In my review of the previous book in the (young) Jane Tennison series (The Dirty Dozen) I commented that I thought Jane was finally becoming more accepted by her male colleagues. Of course in that book she’d been appointed to the Flying Squad (the Sweeney) and very excited about it until she learned she was part of an experiment and—of course—things didn’t go as planned.

    When Blunt Force opens she’s still a Detective Sergeant but posted to a small station and bored shitless. She’s there with colleague Spencer who’s also in the bad books and been sidelined. On a positive note… though she still seems to be the one fetching lunch and making tea and coffee, she and her abilities as a copper seem to be respected by her new colleagues.

    Happily for Jane (and Spencer) they pick up a grisly murder case so get to escape the boring pickpockets and petty thefts.

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    four-stars
  • Book review: The Girl in the Mirror by Rose Carlyle

    Sunday, August 16, 2020 Permalink

    I didn’t get The Girl in the Mirror by Rose Carlyle for review but was hearing a lot about it so borrowed it from a friend. Everyone seemed to find it twisty and had a desire to talk about it after they finished. That’s usually a good sign as it might mean you think you know how it ended but are not quite sure. Of course it’s hard for authors to achieve that balance between…. “WTF just happened?” leaving readers confused with too many unanswered questions; and tying everything up neatly with a bow.

    This debut novel by New Zealand author Carlyle was probably a tad more predictable than I had anticipated (given the hype). You know what’s ultimately coming but not how, but it’s certainly enjoyable nonetheless.

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    four-stars
  • Book review: Cry Baby by Mark Billingham

    Thursday, August 13, 2020 Permalink

    I’m a fan of Mark Billingham and Detective Tom Thorne. I read the sixteenth in the series (Their Little Secret) last year and assumed this would pick up where it left off. In fact, I didn’t read the backcover blurb at all before I started the book and found it a little strange that the series was set in the past and I didn’t remember that being the case.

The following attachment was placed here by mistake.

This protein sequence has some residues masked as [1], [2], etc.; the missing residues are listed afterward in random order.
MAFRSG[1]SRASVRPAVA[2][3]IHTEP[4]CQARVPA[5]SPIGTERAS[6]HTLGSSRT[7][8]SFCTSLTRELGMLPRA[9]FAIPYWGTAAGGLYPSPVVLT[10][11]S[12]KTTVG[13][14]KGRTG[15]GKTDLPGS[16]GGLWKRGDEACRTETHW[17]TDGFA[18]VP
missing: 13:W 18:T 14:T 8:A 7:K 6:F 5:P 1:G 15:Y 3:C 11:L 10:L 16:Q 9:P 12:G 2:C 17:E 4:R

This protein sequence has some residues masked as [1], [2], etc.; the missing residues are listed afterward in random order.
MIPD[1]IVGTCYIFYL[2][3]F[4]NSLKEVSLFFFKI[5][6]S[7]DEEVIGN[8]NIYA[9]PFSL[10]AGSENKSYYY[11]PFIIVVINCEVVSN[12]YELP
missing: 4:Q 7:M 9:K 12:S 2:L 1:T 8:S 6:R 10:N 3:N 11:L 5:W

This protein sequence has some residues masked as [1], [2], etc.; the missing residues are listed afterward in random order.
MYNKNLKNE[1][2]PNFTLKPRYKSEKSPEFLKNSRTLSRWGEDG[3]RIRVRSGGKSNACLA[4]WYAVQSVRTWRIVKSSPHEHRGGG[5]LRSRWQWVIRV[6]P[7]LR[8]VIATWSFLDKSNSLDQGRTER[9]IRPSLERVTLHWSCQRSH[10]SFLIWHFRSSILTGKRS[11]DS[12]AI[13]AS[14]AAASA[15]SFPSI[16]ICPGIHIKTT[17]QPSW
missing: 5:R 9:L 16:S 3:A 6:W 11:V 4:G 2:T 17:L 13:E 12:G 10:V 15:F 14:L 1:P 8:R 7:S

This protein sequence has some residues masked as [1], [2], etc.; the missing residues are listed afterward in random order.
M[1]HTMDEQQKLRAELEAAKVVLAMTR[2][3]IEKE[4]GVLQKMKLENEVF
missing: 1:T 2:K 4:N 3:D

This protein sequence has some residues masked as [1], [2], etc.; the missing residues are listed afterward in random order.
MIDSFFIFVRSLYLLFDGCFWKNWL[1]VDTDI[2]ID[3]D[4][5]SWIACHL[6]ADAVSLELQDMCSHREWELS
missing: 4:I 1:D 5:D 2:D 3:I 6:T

I knew I disliked his partner or girlfriend and was relieved she seemed to be moving on; and here Tom’s separated from his wife. So it made sense but it didn’t. And, as it happens, there’s nothing in the book until the very end that references that this is a flashback of sorts*. It meant that I read the book amidst some puzzlement worrying that my memory was even worse than it is and that I’d just not remembered the books were set in the 1990s.

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    four-stars
  • Book review: The Night Swim by Megan Goldin

    Tuesday, August 4, 2020 Permalink

    This is the third novel I’ve read by former journalist Megan Goldin. Her debut The Girl in Kellers Way was published in 2017 and The Escape Room in 2018. Interestingly all three books have felt kinda different. The first was very much domestic noir; the second a suspenseful thriller; and here there’s less of a sense of impending doom. The Night Swim is more about human nature – about people and the things we do. The things we don’t do. For me it also offered a sense of sad wistfulness, a sense of injustice.

    Interestingly, though I liked our lead character Rachel, Goldin doesn’t give us a lot of information about her. This book, which I really enjoyed, is very plot driven. And we’re actually offered two mysteries: a rape trial which is the subject of Rachel’s podcast; and a death from 25 years earlier.

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    four-stars